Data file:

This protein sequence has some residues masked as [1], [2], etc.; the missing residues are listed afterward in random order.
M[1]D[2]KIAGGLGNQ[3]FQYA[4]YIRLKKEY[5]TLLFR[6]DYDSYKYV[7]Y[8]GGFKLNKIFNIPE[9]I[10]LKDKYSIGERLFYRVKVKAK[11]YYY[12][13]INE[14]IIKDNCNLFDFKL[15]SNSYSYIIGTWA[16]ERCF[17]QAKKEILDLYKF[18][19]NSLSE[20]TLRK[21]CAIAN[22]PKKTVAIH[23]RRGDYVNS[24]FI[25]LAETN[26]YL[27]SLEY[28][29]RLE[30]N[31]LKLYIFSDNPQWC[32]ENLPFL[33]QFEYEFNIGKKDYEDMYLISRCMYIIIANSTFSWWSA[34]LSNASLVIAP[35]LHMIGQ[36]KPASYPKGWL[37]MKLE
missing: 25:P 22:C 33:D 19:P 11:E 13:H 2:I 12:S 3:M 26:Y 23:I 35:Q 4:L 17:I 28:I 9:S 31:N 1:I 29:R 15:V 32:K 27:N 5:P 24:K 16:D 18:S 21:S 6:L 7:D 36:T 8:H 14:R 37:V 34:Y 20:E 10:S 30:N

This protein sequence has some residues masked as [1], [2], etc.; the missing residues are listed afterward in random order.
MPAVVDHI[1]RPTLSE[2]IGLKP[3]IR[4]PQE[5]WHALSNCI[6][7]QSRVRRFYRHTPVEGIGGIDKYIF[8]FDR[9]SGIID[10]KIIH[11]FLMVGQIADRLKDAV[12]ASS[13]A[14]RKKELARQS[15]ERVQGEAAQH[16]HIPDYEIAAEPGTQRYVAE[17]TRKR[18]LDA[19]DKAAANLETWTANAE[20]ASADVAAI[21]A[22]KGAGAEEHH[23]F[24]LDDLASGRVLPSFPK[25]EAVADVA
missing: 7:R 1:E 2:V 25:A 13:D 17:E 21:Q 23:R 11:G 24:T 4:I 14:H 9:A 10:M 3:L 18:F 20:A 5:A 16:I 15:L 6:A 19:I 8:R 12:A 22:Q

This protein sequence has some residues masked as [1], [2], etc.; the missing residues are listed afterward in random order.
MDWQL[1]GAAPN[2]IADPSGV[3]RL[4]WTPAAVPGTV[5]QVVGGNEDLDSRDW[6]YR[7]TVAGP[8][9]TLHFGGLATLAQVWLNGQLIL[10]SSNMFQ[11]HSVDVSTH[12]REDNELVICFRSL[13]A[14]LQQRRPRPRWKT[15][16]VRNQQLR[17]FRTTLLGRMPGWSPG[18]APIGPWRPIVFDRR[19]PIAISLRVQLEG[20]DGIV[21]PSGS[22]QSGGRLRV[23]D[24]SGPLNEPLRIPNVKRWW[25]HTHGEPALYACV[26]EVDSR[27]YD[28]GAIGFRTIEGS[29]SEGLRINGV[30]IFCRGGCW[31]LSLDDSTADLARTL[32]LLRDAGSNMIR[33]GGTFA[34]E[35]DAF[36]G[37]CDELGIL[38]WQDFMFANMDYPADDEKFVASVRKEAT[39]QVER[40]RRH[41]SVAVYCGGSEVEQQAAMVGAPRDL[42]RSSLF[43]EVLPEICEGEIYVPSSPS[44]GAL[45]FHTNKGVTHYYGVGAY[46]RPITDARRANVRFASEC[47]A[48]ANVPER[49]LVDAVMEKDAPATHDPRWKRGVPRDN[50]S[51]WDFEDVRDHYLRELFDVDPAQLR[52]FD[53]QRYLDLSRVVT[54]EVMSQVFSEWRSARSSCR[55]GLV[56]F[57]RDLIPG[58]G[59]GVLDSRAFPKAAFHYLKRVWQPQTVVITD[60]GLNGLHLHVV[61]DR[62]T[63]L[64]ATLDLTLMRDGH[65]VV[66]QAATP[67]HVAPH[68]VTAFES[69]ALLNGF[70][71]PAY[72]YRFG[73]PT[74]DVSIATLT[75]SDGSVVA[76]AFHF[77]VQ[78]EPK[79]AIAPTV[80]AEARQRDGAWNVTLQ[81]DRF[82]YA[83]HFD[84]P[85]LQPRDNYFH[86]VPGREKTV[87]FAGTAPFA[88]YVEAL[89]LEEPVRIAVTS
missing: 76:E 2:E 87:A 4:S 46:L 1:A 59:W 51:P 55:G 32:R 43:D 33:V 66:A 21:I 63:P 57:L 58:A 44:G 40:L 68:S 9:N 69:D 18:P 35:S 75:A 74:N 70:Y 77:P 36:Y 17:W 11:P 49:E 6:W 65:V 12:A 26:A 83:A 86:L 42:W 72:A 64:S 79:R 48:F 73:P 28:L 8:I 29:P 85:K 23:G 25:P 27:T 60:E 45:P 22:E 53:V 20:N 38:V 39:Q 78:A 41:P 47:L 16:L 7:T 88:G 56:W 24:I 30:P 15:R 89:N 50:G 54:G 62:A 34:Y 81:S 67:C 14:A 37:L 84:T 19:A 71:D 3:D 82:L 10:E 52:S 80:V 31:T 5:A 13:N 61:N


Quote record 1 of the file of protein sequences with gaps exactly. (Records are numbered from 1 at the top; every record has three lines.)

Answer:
This protein sequence has some residues masked as [1], [2], etc.; the missing residues are listed afterward in random order.
M[1]D[2]KIAGGLGNQ[3]FQYA[4]YIRLKKEY[5]TLLFR[6]DYDSYKYV[7]Y[8]GGFKLNKIFNIPE[9]I[10]LKDKYSIGERLFYRVKVKAK[11]YYY[12][13]INE[14]IIKDNCNLFDFKL[15]SNSYSYIIGTWA[16]ERCF[17]QAKKEILDLYKF[18][19]NSLSE[20]TLRK[21]CAIAN[22]PKKTVAIH[23]RRGDYVNS[24]FI[25]LAETN[26]YL[27]SLEY[28][29]RLE[30]N[31]LKLYIFSDNPQWC[32]ENLPFL[33]QFEYEFNIGKKDYEDMYLISRCMYIIIANSTFSWWSA[34]LSNASLVIAP[35]LHMIGQ[36]KPASYPKGWL[37]MKLE
missing: 25:P 22:C 33:D 19:P 11:E 13:H 2:I 12:S 3:M 26:Y 23:I 35:Q 4:L 17:I 28:I 9:S 31:N 1:I 29:R 15:V 32:K 27:N 5:P 24:K 16:D 18:S 21:S 6:L 7:D 36:T 8:H 14:R 37:V 34:Y 20:E 10:S 30:N